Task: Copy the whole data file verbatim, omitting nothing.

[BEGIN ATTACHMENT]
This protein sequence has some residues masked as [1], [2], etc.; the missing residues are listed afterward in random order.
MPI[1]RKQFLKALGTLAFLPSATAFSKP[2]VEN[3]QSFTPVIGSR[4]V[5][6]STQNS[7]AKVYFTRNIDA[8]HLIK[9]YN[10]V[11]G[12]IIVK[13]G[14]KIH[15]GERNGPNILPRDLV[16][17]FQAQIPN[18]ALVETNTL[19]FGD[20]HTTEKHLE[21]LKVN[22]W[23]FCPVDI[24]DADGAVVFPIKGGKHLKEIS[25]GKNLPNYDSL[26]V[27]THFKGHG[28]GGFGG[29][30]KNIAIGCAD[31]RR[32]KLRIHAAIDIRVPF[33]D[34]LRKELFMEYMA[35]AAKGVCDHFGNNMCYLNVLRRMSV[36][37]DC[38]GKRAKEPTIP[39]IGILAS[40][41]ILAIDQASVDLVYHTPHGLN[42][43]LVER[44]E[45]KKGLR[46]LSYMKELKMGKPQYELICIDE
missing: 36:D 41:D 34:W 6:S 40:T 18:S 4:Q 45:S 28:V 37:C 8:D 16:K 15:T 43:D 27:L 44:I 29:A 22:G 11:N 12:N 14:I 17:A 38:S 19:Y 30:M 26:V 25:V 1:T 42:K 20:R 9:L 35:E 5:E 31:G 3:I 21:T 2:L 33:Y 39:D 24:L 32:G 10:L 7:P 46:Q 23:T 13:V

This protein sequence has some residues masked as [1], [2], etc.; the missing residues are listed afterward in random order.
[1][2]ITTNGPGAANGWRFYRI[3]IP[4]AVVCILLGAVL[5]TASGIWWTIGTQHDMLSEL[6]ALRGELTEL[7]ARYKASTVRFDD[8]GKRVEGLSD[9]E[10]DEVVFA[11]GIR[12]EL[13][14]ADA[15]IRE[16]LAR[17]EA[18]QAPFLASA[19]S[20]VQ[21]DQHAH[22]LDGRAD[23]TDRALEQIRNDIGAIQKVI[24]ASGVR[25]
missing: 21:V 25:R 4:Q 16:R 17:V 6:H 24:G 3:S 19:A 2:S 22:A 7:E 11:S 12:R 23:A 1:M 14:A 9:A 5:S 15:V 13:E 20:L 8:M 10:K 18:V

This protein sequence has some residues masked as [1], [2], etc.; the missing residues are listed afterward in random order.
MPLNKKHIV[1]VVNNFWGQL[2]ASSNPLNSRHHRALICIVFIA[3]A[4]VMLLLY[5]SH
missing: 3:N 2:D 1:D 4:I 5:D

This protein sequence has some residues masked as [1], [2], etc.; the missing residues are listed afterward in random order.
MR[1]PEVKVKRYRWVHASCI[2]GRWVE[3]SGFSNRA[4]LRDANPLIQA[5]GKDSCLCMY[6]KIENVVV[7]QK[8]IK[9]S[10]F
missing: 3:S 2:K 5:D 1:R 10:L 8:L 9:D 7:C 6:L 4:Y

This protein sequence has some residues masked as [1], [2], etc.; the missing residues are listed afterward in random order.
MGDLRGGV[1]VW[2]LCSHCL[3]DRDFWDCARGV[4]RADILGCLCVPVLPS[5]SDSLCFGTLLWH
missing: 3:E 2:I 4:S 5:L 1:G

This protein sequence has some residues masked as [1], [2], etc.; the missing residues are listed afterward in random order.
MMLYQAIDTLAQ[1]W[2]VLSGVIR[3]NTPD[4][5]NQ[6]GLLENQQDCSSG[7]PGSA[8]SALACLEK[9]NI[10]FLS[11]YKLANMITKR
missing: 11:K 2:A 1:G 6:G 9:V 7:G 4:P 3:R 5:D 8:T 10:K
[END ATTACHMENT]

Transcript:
This protein sequence has some residues masked as [1], [2], etc.; the missing residues are listed afterward in random order.
MPI[1]RKQFLKALGTLAFLPSATAFSKP[2]VEN[3]QSFTPVIGSR[4]V[5][6]STQNS[7]AKVYFTRNIDA[8]HLIK[9]YN[10]V[11]G[12]IIVK[13]G[14]KIH[15]GERNGPNILPRDLV[16][17]FQAQIPN[18]ALVETNTL[19]FGD[20]HTTEKHLE[21]LKVN[22]W[23]FCPVDI[24]DADGAVVFPIKGGKHLKEIS[25]GKNLPNYDSL[26]V[27]THFKGHG[28]GGFGG[29][30]KNIAIGCAD[31]RR[32]KLRIHAAIDIRVPF[33]D[34]LRKELFMEYMA[35]AAKGVCDHFGNNMCYLNVLRRMSV[36][37]DC[38]GKRAKEPTIP[39]IGILAS[40][41]ILAIDQASVDLVYHTPHGLN[42][43]LVER[44]E[45]KKGLR[46]LSYMKELKMGKPQYELICIDE
missing: 36:D 41:D 34:W 6:S 40:T 18:S 4:Q 45:S 28:V 37:C 8:D 16:K 15:T 43:D 27:L 44:I 29:A 22:G 11:N 12:N 14:I 17:A 38:S 19:Y 30:M 26:V 25:V 1:T 42:K 20:R 9:L 35:E 5:E 31:G 3:I 21:T 2:L 33:Y 39:D 24:L 32:G 10:L 7:P 46:Q 23:T 13:V

This protein sequence has some residues masked as [1], [2], etc.; the missing residues are listed afterward in random order.
[1][2]ITTNGPGAANGWRFYRI[3]IP[4]AVVCILLGAVL[5]TASGIWWTIGTQHDMLSEL[6]ALRGELTEL[7]ARYKASTVRFDD[8]GKRVEGLSD[9]E[10]DEVVFA[11]GIR[12]EL[13][14]ADA[15]IRE[16]LAR[17]EA[18]QAPFLASA[19]S[20]VQ[21]DQHAH[22]LDGRAD[23]TDRALEQIRNDIGAIQKVI[24]ASGVR[25]
missing: 21:V 25:R 4:Q 16:R 17:V 6:H 24:G 3:S 19:A 2:S 22:A 7:E 11:S 12:R 23:A 1:M 14:A 9:A 5:S 15:V 13:E 20:L 8:M 10:K 18:V

This protein sequence has some residues masked as [1], [2], etc.; the missing residues are listed afterward in random order.
MPLNKKHIV[1]VVNNFWGQL[2]ASSNPLNSRHHRALICIVFIA[3]A[4]VMLLLY[5]SH
missing: 3:N 2:D 1:D 4:I 5:D

This protein sequence has some residues masked as [1], [2], etc.; the missing residues are listed afterward in random order.
MR[1]PEVKVKRYRWVHASCI[2]GRWVE[3]SGFSNRA[4]LRDANPLIQA[5]GKDSCLCMY[6]KIENVVV[7]QK[8]IK[9]S[10]F
missing: 3:S 2:K 5:D 1:R 10:L 8:L 9:D 7:C 6:L 4:Y

This protein sequence has some residues masked as [1], [2], etc.; the missing residues are listed afterward in random order.
MGDLRGGV[1]VW[2]LCSHCL[3]DRDFWDCARGV[4]RADILGCLCVPVLPS[5]SDSLCFGTLLWH
missing: 3:E 2:I 4:S 5:L 1:G

This protein sequence has some residues masked as [1], [2], etc.; the missing residues are listed afterward in random order.
MMLYQAIDTLAQ[1]W[2]VLSGVIR[3]NTPD[4][5]NQ[6]GLLENQQDCSSG[7]PGSA[8]SALACLEK[9]NI[10]FLS[11]YKLANMITKR
missing: 11:K 2:A 1:G 6:G 9:V 7:G 4:P 3:R 5:D 8:T 10:K